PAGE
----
Let's face it: pets are no longer just pets, but rather increasingly demanding members of the family, with their own needs and proclivities. And in tight urban living spaces like Hong Kong, pet-inclusive design has particular challenges to take on.
When architect Greg Pearce and his partner knocked their flat into an open-plan layout, it suited their two cats well. But the one remaining barrier, a sliding mirrored partition between the bedroom and the living space, wasn't so popular.
"The cats like to sleep with us, so the problem was how to let them, while still making sure they could access their food and the bathroom when we wanted to close the door," says Pearce, an architect with Hong Kong-based studio, One Space.
Appraising the layout, Pearce decided to cut short a column of tinted glass partitioning.
He fitted the gap with a light Perspex flap on a pivot and a little pop lock, and gave the cats their own personal (but lockable) entrance. "It was dead simple," he says. "Not many architects think about designing specifically for cats, but anyone designing a flat these days will think about the way that all the inhabitants use it."
Pets are registering increasingly on the radars of interior and product designers, with 'less is more' as their mantra. Take Akemi Tanaka-Blanchard, a furniture designer in New York who has found a keen following for her Curve cat ledge.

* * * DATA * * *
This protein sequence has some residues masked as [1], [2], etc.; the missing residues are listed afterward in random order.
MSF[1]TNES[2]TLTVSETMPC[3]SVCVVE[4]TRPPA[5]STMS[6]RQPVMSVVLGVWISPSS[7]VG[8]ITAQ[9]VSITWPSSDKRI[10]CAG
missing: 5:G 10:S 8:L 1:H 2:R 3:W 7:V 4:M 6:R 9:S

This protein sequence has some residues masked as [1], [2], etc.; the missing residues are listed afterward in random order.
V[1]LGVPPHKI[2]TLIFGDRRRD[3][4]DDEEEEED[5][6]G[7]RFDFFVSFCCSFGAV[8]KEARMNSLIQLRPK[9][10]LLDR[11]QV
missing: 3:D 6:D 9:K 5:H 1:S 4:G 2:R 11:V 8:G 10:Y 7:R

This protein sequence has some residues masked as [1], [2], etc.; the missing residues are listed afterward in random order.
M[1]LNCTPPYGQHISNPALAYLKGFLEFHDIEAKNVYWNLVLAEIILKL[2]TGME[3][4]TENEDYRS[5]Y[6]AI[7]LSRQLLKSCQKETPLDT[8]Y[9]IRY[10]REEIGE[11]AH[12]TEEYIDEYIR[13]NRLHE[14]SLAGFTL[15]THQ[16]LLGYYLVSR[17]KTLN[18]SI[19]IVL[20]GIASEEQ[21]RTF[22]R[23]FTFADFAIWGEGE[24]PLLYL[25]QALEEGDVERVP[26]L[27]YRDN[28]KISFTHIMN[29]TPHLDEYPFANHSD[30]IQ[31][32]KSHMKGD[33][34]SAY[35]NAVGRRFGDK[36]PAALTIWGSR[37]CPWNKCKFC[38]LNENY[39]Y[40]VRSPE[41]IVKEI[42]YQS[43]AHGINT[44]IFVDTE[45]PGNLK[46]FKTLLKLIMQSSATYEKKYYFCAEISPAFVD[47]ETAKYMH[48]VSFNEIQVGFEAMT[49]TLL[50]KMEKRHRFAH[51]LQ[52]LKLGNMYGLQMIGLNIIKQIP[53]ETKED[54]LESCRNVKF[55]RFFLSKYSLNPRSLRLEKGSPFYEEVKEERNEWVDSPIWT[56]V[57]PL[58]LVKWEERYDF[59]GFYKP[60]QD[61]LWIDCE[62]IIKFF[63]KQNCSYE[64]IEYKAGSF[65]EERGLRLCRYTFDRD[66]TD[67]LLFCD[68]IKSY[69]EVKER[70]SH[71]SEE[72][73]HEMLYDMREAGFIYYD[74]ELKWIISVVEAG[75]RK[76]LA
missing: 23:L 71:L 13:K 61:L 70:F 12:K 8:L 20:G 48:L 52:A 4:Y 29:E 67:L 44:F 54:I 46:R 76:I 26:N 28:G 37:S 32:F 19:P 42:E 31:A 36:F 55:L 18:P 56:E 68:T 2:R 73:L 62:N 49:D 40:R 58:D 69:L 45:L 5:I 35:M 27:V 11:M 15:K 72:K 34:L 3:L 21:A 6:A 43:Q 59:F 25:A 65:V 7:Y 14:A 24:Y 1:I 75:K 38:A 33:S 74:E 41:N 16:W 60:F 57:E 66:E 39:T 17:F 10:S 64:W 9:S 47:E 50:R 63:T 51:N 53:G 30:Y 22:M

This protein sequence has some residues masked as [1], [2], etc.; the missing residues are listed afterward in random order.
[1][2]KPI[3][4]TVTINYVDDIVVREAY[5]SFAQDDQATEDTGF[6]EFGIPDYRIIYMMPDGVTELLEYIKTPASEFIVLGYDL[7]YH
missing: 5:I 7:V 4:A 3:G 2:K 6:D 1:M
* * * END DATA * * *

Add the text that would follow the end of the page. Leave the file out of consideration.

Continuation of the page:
The slim wall-mounted bed - a single piece of wood - is a space saver that provides cats with sleep and play space somewhere other than under-foot.
Tanaka-Blanchard offers it in a variety of finishes with snap-on cushions in a range of colours and fabrics, which means that it can be unobtrusive, or an eye-catching addition to a room. "I do think the pet design industry is growing here and abroad," says the designer, though she notes that this has taken some time.
"Curve is the result of my own frustration with pet products currently on the market," she adds. "I could not find furniture for my cats that would mesh with my own [and] not scream crazy cat lady. Curve was designed for pet owners who aren't willing to sacrifice style."
A broad range of innovations on the pet-perch theme are now on the market for design-conscious owners, some doubling as climbable ledges leading to high-level cat flaps (for upper floors with access to exterior ledges for example), others simply providing snooze nooks - but all with a chic aesthetic.
Some serve multiple purposes for pets and their owners. Suffering from a surplus of books and cats? Look no further than Urban Cats' Cat Case - a canny bookshelf and cat tree in one. Pets get to climb inside and between shelves to an upper-level lookout, and are kept separately from the books. Fitted carpet lining prevents them from sharpening claws on the wooden interior.
A notable pioneer has been Wen Liu. Based in the UK, Liu started his company Pet Dream House to generate affordable products for furry family members. Networking among designers, he opens their designs to votes on his website - then works with manufacturers and retailers to produce and sell the most popular.
"This is an area that needs innovation at the moment," he said. "Pet furniture and products need to advance at the same pace at which our home furnishings and leisure products do."